Swing advice and a nervous breakdown can go hand-in-hand. Have you ever tried reading all the advice on how to play better golf? “The Easy Way to Perfect Impact!” “Stop Slicing Now!!” “Never Miss a Shot!!!” These are actual headlines taken from three editions of Golf Magazine (April, May and June, 2010).
In April, I’m thoroughly confused: There’s photos of the pro at impact, with numbers at his shoulder, chest, grip and clubface – all corresponding to some horse race analogy where his shoulder is relabeled as “Pony #1.” The objective is to have Pony #1 beat Pony numbers 2-4 (2=chest; 3=grip; 4=clubface) to the ball. This little imaginary trip to the Derby is expected to cure “The Problem” – which is explained as follows: “Your iron shots are weak. They don’t fly very far, and they spin in different directions from one swing to the next.” OK, if I’m spraying my iron shots all over the course at 10-yard intervals, I’m pretty sure worrying about where my shoulder is will be the least of my problems…
In May, I’m completely dumbfounded: So this one is a quick fix for a slice. It’s elaborately explained that I should take my normal grip, then lift my hands to my waist, loosen my grip and rotate the club counterclockwise and finally readdress the ball with a closed face. One whole page with 5 images, complete with close-ups of the pro’s grip showing arrows indicating a counterclockwise motion – all this and the end result is: Close your face. Thanks! Why not just tell me to aim left instead? I mean, it should have the same effect, no? Seriously, do they really think the people who read Golf Magazine are so new to the game that they wouldn’t understand “close your face?” I guess they felt it necessary to diagram blueprints on the entire process.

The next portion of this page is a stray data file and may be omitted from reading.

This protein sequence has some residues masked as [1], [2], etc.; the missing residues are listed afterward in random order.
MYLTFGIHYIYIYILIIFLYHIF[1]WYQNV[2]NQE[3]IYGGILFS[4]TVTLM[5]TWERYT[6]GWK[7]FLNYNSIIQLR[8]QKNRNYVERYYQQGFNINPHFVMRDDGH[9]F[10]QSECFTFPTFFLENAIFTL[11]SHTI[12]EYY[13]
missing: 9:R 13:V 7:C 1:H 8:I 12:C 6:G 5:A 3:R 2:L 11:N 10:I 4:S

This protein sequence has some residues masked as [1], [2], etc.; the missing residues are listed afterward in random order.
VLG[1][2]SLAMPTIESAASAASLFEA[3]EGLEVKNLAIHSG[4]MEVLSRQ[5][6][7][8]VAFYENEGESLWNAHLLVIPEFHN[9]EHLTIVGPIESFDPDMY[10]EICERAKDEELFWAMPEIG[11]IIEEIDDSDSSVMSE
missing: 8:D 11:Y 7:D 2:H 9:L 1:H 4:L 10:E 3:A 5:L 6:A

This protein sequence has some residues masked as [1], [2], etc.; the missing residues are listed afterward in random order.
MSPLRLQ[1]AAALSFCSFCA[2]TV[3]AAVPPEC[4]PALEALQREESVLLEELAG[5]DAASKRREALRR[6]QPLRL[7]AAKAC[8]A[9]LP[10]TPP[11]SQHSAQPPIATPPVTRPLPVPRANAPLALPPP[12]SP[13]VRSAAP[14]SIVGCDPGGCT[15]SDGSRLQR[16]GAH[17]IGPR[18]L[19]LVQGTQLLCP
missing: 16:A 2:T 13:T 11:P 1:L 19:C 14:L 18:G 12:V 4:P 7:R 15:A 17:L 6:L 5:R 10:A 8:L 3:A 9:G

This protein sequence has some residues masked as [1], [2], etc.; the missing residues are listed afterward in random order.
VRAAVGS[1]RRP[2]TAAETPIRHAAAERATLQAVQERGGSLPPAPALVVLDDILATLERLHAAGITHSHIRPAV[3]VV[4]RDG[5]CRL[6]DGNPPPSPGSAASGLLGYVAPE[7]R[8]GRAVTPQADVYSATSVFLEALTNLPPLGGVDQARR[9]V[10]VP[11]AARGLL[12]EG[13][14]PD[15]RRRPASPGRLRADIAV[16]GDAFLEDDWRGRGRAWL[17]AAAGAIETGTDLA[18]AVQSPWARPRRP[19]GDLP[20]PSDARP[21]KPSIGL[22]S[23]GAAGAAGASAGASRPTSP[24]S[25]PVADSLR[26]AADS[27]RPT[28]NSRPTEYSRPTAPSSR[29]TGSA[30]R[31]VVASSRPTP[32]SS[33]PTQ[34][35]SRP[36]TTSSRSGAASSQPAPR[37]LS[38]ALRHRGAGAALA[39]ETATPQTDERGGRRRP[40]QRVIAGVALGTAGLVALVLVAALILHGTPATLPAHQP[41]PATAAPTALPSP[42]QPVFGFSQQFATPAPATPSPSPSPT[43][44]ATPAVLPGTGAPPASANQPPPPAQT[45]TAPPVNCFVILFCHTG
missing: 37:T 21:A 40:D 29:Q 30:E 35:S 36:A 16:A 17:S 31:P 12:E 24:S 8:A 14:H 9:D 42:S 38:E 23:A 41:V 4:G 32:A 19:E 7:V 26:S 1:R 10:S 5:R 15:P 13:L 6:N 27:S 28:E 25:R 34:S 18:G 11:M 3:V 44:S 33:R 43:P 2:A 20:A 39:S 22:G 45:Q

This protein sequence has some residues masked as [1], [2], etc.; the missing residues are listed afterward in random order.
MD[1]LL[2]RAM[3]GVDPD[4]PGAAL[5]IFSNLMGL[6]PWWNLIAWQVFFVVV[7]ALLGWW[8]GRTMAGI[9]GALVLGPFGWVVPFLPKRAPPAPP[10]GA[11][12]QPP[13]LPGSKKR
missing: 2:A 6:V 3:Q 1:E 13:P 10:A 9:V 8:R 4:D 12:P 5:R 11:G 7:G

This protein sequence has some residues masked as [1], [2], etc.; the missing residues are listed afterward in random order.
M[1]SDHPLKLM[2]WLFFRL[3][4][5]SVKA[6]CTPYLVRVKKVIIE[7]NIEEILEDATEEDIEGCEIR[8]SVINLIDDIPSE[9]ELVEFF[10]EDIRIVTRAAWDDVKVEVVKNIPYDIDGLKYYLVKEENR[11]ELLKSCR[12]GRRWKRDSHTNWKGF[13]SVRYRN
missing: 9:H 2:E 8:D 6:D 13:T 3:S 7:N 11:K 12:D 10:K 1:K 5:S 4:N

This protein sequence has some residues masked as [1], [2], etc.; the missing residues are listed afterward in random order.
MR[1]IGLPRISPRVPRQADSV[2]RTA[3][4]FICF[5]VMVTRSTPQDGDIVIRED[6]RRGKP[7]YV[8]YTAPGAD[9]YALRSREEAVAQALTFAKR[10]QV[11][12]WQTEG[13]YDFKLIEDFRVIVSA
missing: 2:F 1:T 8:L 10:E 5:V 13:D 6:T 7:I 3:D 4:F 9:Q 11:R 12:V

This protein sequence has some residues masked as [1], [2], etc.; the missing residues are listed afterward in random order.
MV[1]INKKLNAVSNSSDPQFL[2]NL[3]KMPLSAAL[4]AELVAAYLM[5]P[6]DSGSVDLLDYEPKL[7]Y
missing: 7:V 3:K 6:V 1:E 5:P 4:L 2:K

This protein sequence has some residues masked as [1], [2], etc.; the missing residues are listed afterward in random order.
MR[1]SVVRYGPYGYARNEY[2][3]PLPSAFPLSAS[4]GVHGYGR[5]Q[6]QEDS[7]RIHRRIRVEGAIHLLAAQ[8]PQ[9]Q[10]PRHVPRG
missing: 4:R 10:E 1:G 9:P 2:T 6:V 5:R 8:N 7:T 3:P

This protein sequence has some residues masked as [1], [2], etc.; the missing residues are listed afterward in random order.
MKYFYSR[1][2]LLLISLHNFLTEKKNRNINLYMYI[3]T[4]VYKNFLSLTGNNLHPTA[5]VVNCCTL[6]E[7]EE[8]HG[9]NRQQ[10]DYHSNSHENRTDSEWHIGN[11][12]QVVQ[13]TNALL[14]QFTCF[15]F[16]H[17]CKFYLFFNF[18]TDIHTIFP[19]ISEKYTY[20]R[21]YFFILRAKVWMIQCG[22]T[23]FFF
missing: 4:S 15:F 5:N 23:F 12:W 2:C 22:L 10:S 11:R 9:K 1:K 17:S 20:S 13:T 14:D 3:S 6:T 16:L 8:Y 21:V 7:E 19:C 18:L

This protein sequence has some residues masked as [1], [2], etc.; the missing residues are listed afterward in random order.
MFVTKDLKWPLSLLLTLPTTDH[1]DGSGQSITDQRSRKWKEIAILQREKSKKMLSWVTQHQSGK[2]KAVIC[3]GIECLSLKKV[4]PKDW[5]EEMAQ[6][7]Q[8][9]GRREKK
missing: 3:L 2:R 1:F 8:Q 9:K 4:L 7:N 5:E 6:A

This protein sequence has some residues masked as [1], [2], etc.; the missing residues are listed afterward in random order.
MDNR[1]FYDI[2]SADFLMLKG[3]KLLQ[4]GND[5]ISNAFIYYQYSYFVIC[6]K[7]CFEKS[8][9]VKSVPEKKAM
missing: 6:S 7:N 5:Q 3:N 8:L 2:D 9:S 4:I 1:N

In June, I’m checking myself into Trembling Hills: Never Miss a [Freaking] Golf Shot! EVER! This one is a 5-page, pull-out section consisting of 4 steps complete with 10 photos, 2 charts, 1 graph, 9 call-out boxes and a graphic instructing you to go online for videos of the entire section. Just to tell you how visually overwhelming this pull-out section is, I tried to take a photo but needed to set my camera to “panoramic” mode and take three shots in order to get the entire section (and was still left off the first page). How can I possibly ingest such an extravaganza of instruction, let alone implement said instruction the next time I’m on the links? I think the short answer is (and let’s see a show of hands of those that agree with me)…you can’t.
Some may not want to hear this (including some of my fellow golf bloggers), but the reality is reading how to improve my golf swing is no help to me at all. I mean, you have to hand it to these magazines – they’re trying.
But it’s not easy to transfer what’s on the page to what’s reality on the course – especially these glossy articles that combine statistical info with graphics and photos. I look at these pages with a feeling of insurmountable odds…an overwhelming challenge that sucks all the fun out of the game.
Sure, some may argue that golf isn’t any fun when you stink. But if you want to get better, I still think the best advice is go spend money on a lesson or two from your local pro. Or, you can thoroughly enjoy the fact that you stink, like me.